Keeping Score

Reggie Bush Says He’ll Forfeit His 2005 Heisman Trophy

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REUTERS/Julie Jacobson/Pool

Amid reports that Heisman trophy officials would strip former USC running back Reggie Bush of the 2005 award, Bush, who since college has played football and dated a Kardashian sister as a member of the New Orleans Saints, has agreed to return the famous statue.

The NCAA found that Bush received illegal gifts from sports marketers, and punished the USC football team by making the school forfeit 14 games in which Bush appeared (in the past, Bush has said he “disagreed” with the NCAA’s findings). The organization also banned the Trojans from postseason play the next two years. “One of the greatest honors of my life was winning the Heisman Trophy in 2005,” Bush said in a statement. “For me, it was a dream come true. And I know that any young man fortunate enough to win the Heisman enters into a family of sorts. Each individual carries the legacy of the award and each one is entrusted with its good name. It is for these reasons that I have made the difficult decision to forfeit my title as Heisman winner of 2005.”

By violating NCAA rules, Bush never belonged on the football field during his  Heisman season. So his Heisman is tainted. Whether Bush is giving it back out of sincerity, or to avoid the embarrassment of having it stripped, give him credit for doing the right thing. Former Texas quarterback Vince Young, who finished second to Bush in the 2005 Heisman voting, has said that he will gladly accept the award. Yahoo! Sports, however, is reporting that Heisman officials will just vacate the 2005 trophy.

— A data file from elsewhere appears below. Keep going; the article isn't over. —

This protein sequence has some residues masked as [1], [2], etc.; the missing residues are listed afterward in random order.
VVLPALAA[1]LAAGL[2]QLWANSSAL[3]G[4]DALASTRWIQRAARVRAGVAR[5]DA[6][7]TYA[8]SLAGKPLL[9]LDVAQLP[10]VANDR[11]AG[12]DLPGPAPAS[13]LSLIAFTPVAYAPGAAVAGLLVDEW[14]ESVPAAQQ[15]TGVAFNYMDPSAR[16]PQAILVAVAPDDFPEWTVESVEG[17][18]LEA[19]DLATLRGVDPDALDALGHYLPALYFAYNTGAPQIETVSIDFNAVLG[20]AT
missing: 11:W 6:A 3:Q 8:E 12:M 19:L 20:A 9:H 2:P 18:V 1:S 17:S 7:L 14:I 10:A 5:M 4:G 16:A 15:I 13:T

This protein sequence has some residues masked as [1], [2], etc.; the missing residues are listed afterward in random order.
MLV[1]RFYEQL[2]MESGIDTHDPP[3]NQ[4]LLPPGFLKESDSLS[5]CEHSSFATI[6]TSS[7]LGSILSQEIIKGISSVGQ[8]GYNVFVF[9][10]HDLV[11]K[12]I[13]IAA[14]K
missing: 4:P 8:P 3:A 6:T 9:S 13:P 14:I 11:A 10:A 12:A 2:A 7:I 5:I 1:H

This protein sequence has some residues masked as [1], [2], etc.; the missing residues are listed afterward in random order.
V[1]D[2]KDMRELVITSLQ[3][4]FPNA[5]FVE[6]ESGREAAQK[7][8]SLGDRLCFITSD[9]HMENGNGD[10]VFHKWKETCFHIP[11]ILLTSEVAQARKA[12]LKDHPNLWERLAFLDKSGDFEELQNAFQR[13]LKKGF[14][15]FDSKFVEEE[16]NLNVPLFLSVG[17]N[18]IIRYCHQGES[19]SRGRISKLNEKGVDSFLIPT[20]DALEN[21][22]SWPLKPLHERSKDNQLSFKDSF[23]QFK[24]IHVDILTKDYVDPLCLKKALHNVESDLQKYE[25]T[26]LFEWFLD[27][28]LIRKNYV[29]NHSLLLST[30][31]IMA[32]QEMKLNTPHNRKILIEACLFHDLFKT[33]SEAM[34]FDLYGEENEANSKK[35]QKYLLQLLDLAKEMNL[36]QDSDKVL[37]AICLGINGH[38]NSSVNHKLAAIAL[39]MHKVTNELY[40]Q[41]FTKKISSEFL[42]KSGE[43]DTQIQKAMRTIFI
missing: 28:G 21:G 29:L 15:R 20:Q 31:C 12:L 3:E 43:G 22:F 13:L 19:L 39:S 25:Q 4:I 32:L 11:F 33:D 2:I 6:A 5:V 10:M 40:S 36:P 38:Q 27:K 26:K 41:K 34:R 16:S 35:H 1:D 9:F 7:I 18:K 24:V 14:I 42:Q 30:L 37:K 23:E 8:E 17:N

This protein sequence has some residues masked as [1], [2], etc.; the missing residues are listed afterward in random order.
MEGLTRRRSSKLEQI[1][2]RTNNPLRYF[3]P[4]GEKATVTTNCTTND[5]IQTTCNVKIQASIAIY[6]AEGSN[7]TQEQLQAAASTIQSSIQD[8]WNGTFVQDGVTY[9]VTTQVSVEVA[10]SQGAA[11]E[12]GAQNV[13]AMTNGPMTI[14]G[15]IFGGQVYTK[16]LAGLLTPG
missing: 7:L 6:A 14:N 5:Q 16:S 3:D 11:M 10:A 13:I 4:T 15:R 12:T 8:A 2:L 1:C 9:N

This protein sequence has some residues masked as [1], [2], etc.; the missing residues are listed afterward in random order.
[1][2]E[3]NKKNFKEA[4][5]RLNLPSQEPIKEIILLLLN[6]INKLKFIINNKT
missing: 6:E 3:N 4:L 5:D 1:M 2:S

Some sports fans point out that not even convicted felon, and alleged murderer, O.J. Simpson has been forced to return his 1968 Heisman (though he did sell it). So why should Heisman officials, and public opinion, push Bush, who committed more venial crimes, into giving it up? The problem with this argument: O.J wasn’t a cheating the law while he was a player, so his on-field accomplishments should stand. It seems that Bush, however, was skirting NCAA law and should have been benched. His Heisman is not legitimate.

However, this whole ordeal is not without hypocrisy, due to the ways in which the NCAA goes about enforcing its laws. The organization never has, and probably never will, possess enough cops to police rogue programs and players around the country. A news outlet, Yahoo! Sports, ignited the Bush investigation. In many ways, college athletics shares commonalities with the performance enhancing drugs issue. Without the proper drug tests, in theory anyone can be a cheat. With an undermanned NCAA enforcement staff, and reliance on schools to self-report their  violations, who knows how many players on the fields, and on the courts, are receiving under-the-table money, or getting grades changed?

Of course, the fact that players aren’t paid in the first place, while they generate millions of dollars in revenues for the school, adds yet another layer of hypocrisy to the college sports system. None of this absolves Bush of blame: he cheated, and has paid a proper price. But is he the only Heisman winner to receive a little extra money or gifts while in college? Doubtful.

(More on TIME.com: The Top 10 Heisman Trophy Winners)

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